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Independent coffee shops fear they will have to share cost of ‘latte levy’ with customers

'It’s a good cause, but we wouldn’t be able to survive a 20 per cent increase in our prices'

11 January, 2018 — By Robbie Harb

Dave Grosz at the Camden Coffee House

INDEPENDENT coffee shops in Camden fear they would have to share the cost of a possible “latte levy” on disposable cups with their customers.

The government is considering a 25p tax on each coffee as a way of tackling waste and funding more recycling services. But some shops say they do not make enough money to shoulder the cost.

Dave Grosz, the manager of Camden Coffee House in Camden Road, Camden Town, said: “It’s a good cause, but we’re going to have to share the extra cost with our customers because we can’t handle it as a small business. We wouldn’t be able to survive a 20 per cent increase in our prices.”

Andrew MacPherson, manager at Melrose and Morgan in Primrose Hill, said: “Five pence for a plastic bag when you’re spending £40 on groceries is not that bad. But the margins on coffee are so fine, a 25p charge on a £2 coffee is going to affect the small guys in Camden massively.”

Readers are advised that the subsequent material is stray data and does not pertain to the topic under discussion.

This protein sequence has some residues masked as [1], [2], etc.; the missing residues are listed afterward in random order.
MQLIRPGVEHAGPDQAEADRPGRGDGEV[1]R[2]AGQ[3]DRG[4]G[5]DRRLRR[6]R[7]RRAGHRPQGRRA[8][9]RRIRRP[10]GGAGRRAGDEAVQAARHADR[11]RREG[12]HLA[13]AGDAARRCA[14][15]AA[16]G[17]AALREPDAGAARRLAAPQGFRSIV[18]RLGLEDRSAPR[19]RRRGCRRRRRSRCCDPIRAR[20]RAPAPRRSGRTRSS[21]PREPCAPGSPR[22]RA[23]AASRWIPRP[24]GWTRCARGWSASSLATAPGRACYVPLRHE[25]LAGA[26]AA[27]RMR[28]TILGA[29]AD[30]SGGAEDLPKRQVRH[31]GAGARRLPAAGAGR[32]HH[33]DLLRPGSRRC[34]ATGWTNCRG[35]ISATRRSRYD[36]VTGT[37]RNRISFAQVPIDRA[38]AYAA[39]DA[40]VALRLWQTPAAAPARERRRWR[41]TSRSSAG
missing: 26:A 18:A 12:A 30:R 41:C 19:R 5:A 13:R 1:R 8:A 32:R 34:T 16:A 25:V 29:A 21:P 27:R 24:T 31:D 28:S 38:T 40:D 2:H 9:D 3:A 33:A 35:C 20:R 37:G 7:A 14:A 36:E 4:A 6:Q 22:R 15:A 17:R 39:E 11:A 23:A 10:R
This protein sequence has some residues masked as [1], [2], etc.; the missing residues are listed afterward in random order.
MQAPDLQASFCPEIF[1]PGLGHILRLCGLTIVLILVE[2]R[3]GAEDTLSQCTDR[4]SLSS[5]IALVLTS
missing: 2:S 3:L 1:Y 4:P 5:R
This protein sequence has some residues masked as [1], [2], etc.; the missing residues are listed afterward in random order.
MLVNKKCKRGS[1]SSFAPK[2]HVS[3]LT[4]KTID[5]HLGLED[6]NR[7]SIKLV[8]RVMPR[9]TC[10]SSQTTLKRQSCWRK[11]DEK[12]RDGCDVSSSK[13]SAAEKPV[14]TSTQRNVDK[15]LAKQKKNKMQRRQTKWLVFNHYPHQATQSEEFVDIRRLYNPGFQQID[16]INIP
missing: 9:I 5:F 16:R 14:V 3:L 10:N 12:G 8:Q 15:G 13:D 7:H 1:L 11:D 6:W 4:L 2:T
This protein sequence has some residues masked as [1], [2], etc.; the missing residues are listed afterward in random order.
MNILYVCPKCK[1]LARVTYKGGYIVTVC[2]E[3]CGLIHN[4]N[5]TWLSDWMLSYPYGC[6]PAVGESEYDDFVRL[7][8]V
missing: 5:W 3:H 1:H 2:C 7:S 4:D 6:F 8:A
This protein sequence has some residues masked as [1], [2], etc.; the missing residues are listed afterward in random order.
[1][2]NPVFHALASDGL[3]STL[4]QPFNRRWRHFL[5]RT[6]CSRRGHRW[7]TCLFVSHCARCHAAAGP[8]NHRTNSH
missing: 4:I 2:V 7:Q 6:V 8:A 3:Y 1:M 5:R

He said the cafe in Regent’s Park Road would try to absorb the cost. “Hopefully the levy will encourage people to use a re-usable plastic cup,” he said, “but the cost of producing them and the footprint of manufacturing them doesn’t always cancel itself out.” He added: “We need to be aware of the manufacturing costs behind eco-friendly products before we make big decisions like this. We might be fixing one problem and swapping it for another.”

In Kentish Town, Gavin Fernback from The Fields Beneath, said that the levy is a step in the right direction but that the government needed to do more. He said: “The amount of takeaway cups we use is outrageous, we’re serving about 200 a day, so I think it’s a step in the right direction. But I don’t think it will solve the problems of sustainability.”

He added: “A 25p levy is only allowing those who can afford it to continue to live unsustainably. If what we’re saying is that this level of cup use is unsustainable, then let’s stop it completely. It’s not being more sustainable, it’s being less unsustainable,” he said.

The Fields Beneath currently offers a 10p discount to customers who bring in their own cups.

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